During the 1800s Albuquerque was regularly threatened by hostile Indian attacks, especially from the Apache and Navajo Indians, while the topography of the land, the Rio Grande River in the west and the mountains in the east, provided the settlement natural protection. Meanwhile, the community served as a link in trade with Mexico and assumed a role as purveyor of goods to the West. The warehouses and stores in Albuquerque were ideally positioned to supply forts, which were established in the Southwest in order to protect pioneers who were traveling westward and was located on the Old Chihuahua trail, which was an extension of the Santa Fe Trail. In 1846, Albuquerque became an Army post for the United States and for during the Civil War was occupied by the Confederacy for two months.

The railroad arrived in Albuquerque in 1880. As an ever increasing number of manufactured goods were shipped in from the east, and livestock and raw materials were being transported from the west, the strength of the community as a trade and transportation center increased. A thriving new community became established around the railroad, and then grew to take in historic Old Town. The year 1891 brought the incorporation if Albuquerque as a city and Albuquerque became the county seat of Bernalillo County in 1883. Unlike other communities in the southwest, Albuquerque was already an established oasis of civilization and never suffered from the wildness of the Old West.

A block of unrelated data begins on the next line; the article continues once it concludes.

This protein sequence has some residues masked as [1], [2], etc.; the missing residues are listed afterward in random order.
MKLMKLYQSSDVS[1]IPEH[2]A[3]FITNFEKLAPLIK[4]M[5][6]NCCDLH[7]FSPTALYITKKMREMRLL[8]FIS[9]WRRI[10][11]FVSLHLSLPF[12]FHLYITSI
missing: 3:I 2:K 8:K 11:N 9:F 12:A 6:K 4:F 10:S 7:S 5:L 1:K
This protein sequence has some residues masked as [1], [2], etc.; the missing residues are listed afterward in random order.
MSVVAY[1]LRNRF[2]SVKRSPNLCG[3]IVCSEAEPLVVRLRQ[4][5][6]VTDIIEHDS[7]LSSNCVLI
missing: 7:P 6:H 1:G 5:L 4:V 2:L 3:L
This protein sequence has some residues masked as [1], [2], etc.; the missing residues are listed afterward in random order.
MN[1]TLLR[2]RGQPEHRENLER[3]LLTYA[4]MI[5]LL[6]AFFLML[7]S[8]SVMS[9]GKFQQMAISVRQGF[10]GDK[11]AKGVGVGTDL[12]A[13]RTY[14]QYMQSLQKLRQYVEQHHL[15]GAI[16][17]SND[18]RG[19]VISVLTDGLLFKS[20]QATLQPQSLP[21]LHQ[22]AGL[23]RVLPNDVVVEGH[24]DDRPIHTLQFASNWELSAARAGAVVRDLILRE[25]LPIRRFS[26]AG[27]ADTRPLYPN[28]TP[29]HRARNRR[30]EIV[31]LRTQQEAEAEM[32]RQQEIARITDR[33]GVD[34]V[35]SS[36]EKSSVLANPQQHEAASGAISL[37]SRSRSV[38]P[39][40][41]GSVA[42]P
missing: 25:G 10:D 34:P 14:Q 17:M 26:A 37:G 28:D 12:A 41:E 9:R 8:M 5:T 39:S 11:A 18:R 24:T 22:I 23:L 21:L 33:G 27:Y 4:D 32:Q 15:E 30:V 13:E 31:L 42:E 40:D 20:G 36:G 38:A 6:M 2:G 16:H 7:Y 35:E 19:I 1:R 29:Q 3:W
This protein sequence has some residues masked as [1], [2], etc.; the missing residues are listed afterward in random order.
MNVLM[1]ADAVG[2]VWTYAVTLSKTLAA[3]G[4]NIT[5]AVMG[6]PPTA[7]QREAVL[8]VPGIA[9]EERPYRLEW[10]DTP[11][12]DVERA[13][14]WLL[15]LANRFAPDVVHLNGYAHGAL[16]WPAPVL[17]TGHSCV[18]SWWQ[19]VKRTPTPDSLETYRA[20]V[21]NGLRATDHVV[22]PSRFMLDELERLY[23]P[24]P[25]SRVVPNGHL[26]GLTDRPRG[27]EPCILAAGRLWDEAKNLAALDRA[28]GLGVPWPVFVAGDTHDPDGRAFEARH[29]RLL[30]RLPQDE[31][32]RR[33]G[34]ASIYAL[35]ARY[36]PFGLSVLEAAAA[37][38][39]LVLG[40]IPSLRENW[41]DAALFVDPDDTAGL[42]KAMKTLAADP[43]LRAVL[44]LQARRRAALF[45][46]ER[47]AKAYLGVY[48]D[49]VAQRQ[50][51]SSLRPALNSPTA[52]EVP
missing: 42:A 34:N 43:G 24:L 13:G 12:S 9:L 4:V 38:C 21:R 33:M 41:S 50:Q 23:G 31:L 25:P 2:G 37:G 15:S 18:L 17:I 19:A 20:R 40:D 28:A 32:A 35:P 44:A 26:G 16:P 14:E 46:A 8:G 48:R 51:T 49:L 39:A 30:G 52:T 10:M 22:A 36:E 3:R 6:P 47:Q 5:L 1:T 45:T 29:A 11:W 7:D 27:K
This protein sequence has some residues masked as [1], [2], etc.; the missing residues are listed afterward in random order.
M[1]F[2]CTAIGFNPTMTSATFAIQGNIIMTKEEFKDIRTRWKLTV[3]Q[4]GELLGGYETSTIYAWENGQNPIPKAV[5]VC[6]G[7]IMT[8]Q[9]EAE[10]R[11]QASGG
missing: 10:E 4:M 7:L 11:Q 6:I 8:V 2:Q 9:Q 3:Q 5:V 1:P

Albuquerque remained a quiet, small community until WW II. Then, at the close by Los Alamos, the development of the atomic bomb brought the community into the nuclear age. It then became an significant portion of the Rio Grande Research Corridor, and as a result, Albuquerque has experienced explosive growth in population. It is a center of large high-tech industries that have evolved around the development and research of space exploration and atomic energy, which attracted numerous smaller research companies. The Tricentennial celebration in 2006 offered the community exhibits and events that honored the culture, history, and art in Albuquerque. Albuquerque remains historically aware, economically and culturally diverse, and looks forward to a very bright future.